For generations, governments have employed the tactic of commissioning reports on awkward issues in an effort to stave off the rainy day when the issues will have to be dealt with if somehow they cannot be forgotten in the meantime.
It remains a neat way to kick the proverbial can up the street.
The current Government established the Irish Fiscal Advisory Council in 2011 and put it on a statutory footing 18 months later, in 2012.
Its purpose is to provide an independent assessment of official budgetary forecasts and proposed fiscal policy objectives. It’s been in the news a bit recently as we come up to the 2015 budget but more about that later.
There are five members and they include John McHale, professor of economics at NUIG; Sebastian Barnes, who is an economics counsellor to the chief economist of the OECD; Alan Barrett, who is head of the economic analysis division of the ESRI; Dr Donal Donovan, an adjunct professor in UL and a former deputy director of the IMF, and, last but not least, Dr Róisín O’Sullivan, an associate professor in Massachusetts and a specialist in macro-economics. I think we can all agree that these folk have some pedigree.
The appointment of this council of experts followed probably one of the most ignominious periods in our economic history.
The ship of state had run aground during the watch of the previous government when they and the regulators took their proverbial eyes off the ball and allowed the economy to overheat to volcanic proportions.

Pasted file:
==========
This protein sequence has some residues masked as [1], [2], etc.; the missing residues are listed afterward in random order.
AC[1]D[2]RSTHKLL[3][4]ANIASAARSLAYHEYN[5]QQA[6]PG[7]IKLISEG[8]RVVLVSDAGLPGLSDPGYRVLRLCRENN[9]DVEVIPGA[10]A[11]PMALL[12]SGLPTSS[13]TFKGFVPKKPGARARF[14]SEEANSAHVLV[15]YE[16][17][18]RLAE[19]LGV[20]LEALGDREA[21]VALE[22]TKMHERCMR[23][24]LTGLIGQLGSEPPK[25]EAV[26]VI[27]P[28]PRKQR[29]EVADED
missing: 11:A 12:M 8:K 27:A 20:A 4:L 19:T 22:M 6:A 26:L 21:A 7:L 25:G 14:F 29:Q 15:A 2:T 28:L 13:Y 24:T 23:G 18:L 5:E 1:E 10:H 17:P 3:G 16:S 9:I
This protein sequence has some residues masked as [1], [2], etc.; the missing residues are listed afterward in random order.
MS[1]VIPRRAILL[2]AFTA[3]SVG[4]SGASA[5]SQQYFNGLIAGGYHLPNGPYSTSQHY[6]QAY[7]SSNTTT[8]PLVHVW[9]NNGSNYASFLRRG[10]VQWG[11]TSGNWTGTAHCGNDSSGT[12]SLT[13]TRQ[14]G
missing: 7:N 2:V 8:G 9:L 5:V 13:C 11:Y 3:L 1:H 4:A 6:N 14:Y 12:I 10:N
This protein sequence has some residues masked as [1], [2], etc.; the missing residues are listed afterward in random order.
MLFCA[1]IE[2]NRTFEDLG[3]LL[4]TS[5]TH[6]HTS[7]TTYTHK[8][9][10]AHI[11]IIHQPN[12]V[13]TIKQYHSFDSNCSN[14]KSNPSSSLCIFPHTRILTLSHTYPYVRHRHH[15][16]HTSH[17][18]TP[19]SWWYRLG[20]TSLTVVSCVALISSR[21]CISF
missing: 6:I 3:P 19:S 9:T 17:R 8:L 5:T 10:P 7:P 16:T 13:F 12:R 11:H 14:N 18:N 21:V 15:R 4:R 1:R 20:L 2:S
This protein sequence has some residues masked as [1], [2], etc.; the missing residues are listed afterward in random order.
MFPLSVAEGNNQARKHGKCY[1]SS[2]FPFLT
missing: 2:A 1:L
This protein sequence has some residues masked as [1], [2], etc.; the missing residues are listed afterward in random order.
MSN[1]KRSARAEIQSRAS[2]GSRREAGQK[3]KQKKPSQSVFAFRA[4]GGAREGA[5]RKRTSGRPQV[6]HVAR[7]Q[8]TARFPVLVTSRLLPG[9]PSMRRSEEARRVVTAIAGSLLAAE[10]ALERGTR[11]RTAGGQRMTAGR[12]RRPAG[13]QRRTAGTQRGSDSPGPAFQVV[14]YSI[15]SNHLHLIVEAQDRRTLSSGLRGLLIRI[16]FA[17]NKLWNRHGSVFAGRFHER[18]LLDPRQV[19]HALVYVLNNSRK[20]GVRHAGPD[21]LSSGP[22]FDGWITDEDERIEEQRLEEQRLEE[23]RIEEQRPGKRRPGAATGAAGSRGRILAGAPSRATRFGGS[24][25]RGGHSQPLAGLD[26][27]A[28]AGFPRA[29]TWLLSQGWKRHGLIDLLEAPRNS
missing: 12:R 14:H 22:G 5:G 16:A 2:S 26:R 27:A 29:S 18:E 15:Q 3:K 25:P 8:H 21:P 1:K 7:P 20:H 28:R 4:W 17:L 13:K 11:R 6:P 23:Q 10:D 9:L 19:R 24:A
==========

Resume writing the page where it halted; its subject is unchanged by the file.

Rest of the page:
Economists and others far and wide saw it coming, but government, lording over the boom, believed them all to be killjoys and, as a previous Taoiseach suggested, “should commit suicide” if they couldn’t get with the plan. We know the outcome of that little adventure.
We will be paying for it for a long time to come.
But it was probably a driver for the appointment of the Fiscal Council.
Now, we will really never know what’s in the mind of a politician when he opens his mouth.
But let’s assume for a minute that the Government was honest, particularly to itself, when it established the council.
We can surmise that it was established so that government would have a sounding board for its policies and a help in making its economic decisions, rather than simply having to listen solely to the permanent government, its party advisers, lobby groups or vested interests.
Unfortunately, today it would appear that it was just another exercise in making smoke and then kicking the can up the street when other more personal interests appear on the horizon.
We will not know what is in the budget for another two weeks, but if the sound bites are anything to go by, there will probably be something in it for everyone — that is, everyone who has a vote.
The 2016 general election is looming and it seems that Enda with the two left feet wants to be the first Fine Gael leader to be re-elected.
Recently, the fiscal council suggested that rather than take the opportunity to slacken the reins, the Government should continue to make material cuts in the budget and warned against “premature easing”.
After all, it isn’t as if we are running a surplus.
The opposite is true and we are continuing to borrow billions every year.
The IMF echoed that view, and now the European Commission has come out and demanded that the Government implement €2bn in cuts.
The bottom line is we still have one of the highest debt-to-GDP ratios in the EU and the Commission believes that we would be better off reducing our debt and deficit. Our own Fiscal Council agrees. Why does government continue to buy a proverbial dog and bark itself?
The risk we now run is that the Government will use our money to get itself elected and we, the taxpayer, will end up worse off than ever.
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